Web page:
The real problems started later. It seemed that Jodi quit even trying to hide the bugs. It looked like she took risks on purpose, her version of teenage rebellion. I smoked cigarettes. My best friend snuck vodka from her parents’ stash. And Jodi ate creepier bugs right out in the open. I secretly admired her insistence on being exactly and only herself. I dreamed of being more like Jodi, someone different from everyone else, someone fearless and defiant. But I sprayed clouds of dimestore cologne around myself after every smoke, too cowardly to face my mother’s glare.
“Jess, you need to face the fact that Jodi needs help,” my mother said, signing the endless forms on the hospital’s clipboard.
Sipping my tepid coffee, I remembered Jodi walking onto the platform in our high school gymnasium to receive her diploma. She beamed into the audience, where our mother smiled tightly and made silent clapping motions. I cheered and clapped and stomped my feet. My big sister had graduated with honors.She proved that she could succeed without sacrificing anything essential. I believed she’d go on to college. And after that? Who could predict?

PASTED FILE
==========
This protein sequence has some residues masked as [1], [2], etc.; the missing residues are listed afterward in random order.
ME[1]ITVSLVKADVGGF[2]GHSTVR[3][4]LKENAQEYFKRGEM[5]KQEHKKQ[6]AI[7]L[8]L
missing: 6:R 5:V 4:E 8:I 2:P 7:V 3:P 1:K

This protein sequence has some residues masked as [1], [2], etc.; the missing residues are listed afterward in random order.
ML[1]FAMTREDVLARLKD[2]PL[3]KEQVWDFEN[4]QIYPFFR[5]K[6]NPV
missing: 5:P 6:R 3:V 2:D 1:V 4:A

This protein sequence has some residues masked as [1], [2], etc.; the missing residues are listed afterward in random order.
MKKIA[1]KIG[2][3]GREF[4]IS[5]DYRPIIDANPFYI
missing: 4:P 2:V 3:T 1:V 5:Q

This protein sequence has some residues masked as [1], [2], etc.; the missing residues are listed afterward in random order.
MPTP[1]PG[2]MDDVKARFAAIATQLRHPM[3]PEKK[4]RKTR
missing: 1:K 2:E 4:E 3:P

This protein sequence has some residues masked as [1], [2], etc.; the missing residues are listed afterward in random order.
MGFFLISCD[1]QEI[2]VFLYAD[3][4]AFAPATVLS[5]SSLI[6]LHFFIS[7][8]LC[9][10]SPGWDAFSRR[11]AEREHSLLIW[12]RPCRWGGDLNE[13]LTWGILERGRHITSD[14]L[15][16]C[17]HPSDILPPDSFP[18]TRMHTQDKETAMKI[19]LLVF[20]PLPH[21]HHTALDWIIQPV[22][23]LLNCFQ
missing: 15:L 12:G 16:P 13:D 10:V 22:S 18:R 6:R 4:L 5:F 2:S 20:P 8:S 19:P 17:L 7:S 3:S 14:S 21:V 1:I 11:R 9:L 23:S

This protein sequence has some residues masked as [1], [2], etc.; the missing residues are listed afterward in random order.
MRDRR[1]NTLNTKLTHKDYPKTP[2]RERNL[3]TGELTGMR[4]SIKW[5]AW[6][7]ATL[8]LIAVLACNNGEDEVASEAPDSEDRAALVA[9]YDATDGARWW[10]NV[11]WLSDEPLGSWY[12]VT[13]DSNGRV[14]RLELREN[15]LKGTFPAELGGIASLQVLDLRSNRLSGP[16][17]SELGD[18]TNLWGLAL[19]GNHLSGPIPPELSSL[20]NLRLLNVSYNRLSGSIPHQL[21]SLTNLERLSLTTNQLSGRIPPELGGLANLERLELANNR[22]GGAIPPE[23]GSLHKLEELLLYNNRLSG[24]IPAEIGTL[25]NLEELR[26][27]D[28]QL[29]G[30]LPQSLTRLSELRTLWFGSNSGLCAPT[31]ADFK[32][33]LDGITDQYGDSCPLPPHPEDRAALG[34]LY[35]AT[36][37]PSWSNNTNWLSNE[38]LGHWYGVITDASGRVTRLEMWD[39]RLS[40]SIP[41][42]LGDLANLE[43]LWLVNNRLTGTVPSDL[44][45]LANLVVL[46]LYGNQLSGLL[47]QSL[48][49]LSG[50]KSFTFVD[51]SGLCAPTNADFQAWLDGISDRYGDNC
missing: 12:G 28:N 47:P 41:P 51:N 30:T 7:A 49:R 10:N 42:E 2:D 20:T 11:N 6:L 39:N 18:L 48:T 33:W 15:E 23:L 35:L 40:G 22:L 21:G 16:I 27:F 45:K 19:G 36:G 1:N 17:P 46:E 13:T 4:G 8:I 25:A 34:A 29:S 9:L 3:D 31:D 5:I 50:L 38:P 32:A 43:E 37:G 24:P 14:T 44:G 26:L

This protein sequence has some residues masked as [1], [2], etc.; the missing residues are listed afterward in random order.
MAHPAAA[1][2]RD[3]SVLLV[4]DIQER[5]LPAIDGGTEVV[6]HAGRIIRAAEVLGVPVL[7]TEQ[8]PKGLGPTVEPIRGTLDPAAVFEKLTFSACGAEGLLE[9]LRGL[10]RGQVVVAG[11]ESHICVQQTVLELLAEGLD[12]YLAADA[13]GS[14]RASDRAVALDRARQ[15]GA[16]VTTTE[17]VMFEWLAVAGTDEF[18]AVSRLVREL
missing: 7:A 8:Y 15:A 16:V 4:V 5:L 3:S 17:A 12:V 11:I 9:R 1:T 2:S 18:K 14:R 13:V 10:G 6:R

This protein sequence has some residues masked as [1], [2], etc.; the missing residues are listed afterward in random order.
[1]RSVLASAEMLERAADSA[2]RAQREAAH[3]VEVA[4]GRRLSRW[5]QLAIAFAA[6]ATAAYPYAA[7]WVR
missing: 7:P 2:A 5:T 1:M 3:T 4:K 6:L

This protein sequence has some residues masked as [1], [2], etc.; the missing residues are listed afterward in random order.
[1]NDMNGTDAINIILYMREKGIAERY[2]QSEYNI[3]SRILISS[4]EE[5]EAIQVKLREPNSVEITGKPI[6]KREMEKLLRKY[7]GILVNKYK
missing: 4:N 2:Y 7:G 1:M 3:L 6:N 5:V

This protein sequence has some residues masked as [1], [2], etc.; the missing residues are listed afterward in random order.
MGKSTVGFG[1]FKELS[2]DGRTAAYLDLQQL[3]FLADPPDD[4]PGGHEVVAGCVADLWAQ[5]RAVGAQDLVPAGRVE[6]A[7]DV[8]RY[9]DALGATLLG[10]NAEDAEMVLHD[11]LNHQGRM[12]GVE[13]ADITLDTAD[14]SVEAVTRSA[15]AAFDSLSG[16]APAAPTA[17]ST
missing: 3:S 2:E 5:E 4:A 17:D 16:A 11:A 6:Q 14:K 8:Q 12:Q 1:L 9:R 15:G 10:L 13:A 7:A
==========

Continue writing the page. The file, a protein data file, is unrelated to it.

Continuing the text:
I prayed the monster grasshopper in the pocket of her graduation gown would stay put. She’d snatched it from a bush in our front yard just before we loaded into the car. I watched her stuff it away, a celebratory treat for later. I forced the picture of it hopping into the face of the principal out of my mind.
The sun blazed that summer. I sat on our patio under the umbrella near the plastic bird bath that had dried up a long time ago. Jodi sat, legs splayed in the grass, intent.
“You’re gonna get caught,” I warned again.
She shrugged and dug into the dry sod.
“Jodi, for real. Mom’s at the kitchen window.”
She looked toward the house, then turned back to the hunt.
I shot a look toward the kitchen window and smiled our defiance.
We sped through town, my mother barely stopping at red lights. Jodi lay in the back seat of our car making raspy, sucking sounds, her face red and blotchy.